* Confusion and disorientation
* Hallucinations and delusions
* Paranoia
* Attempts to harm yourself or the baby

Get help right away if you have any thoughts of harming your baby or yourself. Tell a medical professional, clergy member, loved one or friend immediately.

What are some risk factors for postpartum depression?
* A history of depression during or after previous pregnancies
* A history of depression or bipolar disorder at any time
* A history of depression, bipolar disorder or postpartum depression in blood relatives
* Poor social support
* Unpleasant life events happening around the time of the pregnancy or birth
* Instability in your marriage or relationship
* Feeling unsure or ambivalent about your pregnancy

What can I do about postpartum depression?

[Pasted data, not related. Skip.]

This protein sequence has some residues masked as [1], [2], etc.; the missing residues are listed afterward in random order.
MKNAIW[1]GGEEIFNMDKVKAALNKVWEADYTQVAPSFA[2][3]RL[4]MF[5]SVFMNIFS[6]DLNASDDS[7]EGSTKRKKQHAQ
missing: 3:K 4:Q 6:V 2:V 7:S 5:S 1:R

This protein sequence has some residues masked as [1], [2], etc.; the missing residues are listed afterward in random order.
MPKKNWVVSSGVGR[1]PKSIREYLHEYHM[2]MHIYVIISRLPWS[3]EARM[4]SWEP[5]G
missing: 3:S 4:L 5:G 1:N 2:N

* Talk to your doctor about all of your symptoms, your medical history and any medications or "natural" remedies you are using.
* Consider taking medication ask your doctor which medications are least likely to pass into breast milk.
* Consider psychotherapy find a therapist or counselor with whom you feel comfortable, who can help you cope with the feelings you are having.
* Do your own research to learn more about postpartum depression and its treatment at your local library or on the Internet.
* Become part of a support group, where you will be able to share your thoughts and feelings in a caring environment with people who have "been there."
* Eat balanced meals at regular times.
* Do light exercise, such as walking.